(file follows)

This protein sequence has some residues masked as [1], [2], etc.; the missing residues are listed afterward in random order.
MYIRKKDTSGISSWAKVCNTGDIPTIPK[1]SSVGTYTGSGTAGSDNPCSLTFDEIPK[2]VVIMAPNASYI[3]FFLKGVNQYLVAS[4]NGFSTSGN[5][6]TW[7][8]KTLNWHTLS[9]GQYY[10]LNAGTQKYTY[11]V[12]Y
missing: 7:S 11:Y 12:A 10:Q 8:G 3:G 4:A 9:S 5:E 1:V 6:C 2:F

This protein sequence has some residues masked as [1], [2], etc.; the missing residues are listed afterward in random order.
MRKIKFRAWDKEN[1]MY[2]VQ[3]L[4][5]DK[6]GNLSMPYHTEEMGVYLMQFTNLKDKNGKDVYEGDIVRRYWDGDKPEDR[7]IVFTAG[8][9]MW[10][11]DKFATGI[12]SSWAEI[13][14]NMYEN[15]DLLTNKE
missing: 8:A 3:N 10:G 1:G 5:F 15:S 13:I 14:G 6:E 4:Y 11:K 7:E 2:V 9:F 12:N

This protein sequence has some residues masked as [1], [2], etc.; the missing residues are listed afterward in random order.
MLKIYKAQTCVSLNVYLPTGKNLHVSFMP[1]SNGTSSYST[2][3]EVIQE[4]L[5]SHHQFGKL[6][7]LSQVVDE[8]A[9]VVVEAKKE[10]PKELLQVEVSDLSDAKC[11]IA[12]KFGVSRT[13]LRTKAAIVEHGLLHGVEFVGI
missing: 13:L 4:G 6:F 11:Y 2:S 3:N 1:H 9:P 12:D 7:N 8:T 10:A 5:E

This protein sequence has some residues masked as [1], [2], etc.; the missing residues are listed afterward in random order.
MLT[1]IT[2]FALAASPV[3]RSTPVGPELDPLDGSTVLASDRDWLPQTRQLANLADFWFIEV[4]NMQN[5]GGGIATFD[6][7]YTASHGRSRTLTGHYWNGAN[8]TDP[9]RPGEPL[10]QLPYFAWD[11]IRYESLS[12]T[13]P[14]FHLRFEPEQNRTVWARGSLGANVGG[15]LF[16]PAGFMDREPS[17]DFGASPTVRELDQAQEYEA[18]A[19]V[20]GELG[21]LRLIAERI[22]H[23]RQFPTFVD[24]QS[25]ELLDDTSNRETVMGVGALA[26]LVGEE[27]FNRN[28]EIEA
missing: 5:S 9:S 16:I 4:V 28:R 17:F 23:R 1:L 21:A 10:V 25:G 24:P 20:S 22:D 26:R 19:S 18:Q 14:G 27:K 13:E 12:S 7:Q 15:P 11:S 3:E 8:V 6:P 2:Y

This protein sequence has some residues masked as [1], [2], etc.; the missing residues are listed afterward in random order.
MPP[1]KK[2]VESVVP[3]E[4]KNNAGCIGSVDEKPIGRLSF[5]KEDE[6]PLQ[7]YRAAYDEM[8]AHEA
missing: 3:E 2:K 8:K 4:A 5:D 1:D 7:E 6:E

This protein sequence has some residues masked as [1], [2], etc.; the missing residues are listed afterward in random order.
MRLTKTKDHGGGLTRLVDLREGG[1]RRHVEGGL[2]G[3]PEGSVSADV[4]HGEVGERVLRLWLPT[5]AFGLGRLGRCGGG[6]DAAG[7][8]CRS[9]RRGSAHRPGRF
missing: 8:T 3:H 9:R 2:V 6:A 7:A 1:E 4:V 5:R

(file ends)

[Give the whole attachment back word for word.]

This protein sequence has some residues masked as [1], [2], etc.; the missing residues are listed afterward in random order.
MYIRKKDTSGISSWAKVCNTGDIPTIPK[1]SSVGTYTGSGTAGSDNPCSLTFDEIPK[2]VVIMAPNASYI[3]FFLKGVNQYLVAS[4]NGFSTSGN[5][6]TW[7][8]KTLNWHTLS[9]GQYY[10]LNAGTQKYTY[11]V[12]Y
missing: 7:S 11:Y 12:A 10:Q 8:G 3:G 4:A 9:S 5:E 1:V 6:C 2:F

This protein sequence has some residues masked as [1], [2], etc.; the missing residues are listed afterward in random order.
MRKIKFRAWDKEN[1]MY[2]VQ[3]L[4][5]DK[6]GNLSMPYHTEEMGVYLMQFTNLKDKNGKDVYEGDIVRRYWDGDKPEDR[7]IVFTAG[8][9]MW[10][11]DKFATGI[12]SSWAEI[13][14]NMYEN[15]DLLTNKE
missing: 8:A 3:N 10:G 1:G 5:F 15:S 13:I 14:G 6:E 4:Y 11:K 7:E 2:V 9:F 12:N

This protein sequence has some residues masked as [1], [2], etc.; the missing residues are listed afterward in random order.
MLKIYKAQTCVSLNVYLPTGKNLHVSFMP[1]SNGTSSYST[2][3]EVIQE[4]L[5]SHHQFGKL[6][7]LSQVVDE[8]A[9]VVVEAKKE[10]PKELLQVEVSDLSDAKC[11]IA[12]KFGVSRT[13]LRTKAAIVEHGLLHGVEFVGI
missing: 13:L 4:G 6:F 11:Y 2:S 3:N 1:H 9:P 12:D 7:N 8:T 10:A 5:E

This protein sequence has some residues masked as [1], [2], etc.; the missing residues are listed afterward in random order.
MLT[1]IT[2]FALAASPV[3]RSTPVGPELDPLDGSTVLASDRDWLPQTRQLANLADFWFIEV[4]NMQN[5]GGGIATFD[6][7]YTASHGRSRTLTGHYWNGAN[8]TDP[9]RPGEPL[10]QLPYFAWD[11]IRYESLS[12]T[13]P[14]FHLRFEPEQNRTVWARGSLGANVGG[15]LF[16]PAGFMDREPS[17]DFGASPTVRELDQAQEYEA[18]A[19]V[20]GELG[21]LRLIAERI[22]H[23]RQFPTFVD[24]QS[25]ELLDDTSNRETVMGVGALA[26]LVGEE[27]FNRN[28]EIEA
missing: 5:S 9:S 16:I 4:V 28:R 17:F 23:R 1:L 21:A 10:V 25:G 24:P 20:S 22:D 26:R 19:S 18:Q 14:G 27:K 13:E 12:S 7:Q 15:P 11:S 3:E 8:V 6:P 2:Y

This protein sequence has some residues masked as [1], [2], etc.; the missing residues are listed afterward in random order.
MPP[1]KK[2]VESVVP[3]E[4]KNNAGCIGSVDEKPIGRLSF[5]KEDE[6]PLQ[7]YRAAYDEM[8]AHEA
missing: 3:E 2:K 8:K 4:A 5:D 1:D 7:E 6:E

This protein sequence has some residues masked as [1], [2], etc.; the missing residues are listed afterward in random order.
MRLTKTKDHGGGLTRLVDLREGG[1]RRHVEGGL[2]G[3]PEGSVSADV[4]HGEVGERVLRLWLPT[5]AFGLGRLGRCGGG[6]DAAG[7][8]CRS[9]RRGSAHRPGRF
missing: 8:T 3:H 9:R 2:V 6:A 7:A 1:E 4:V 5:R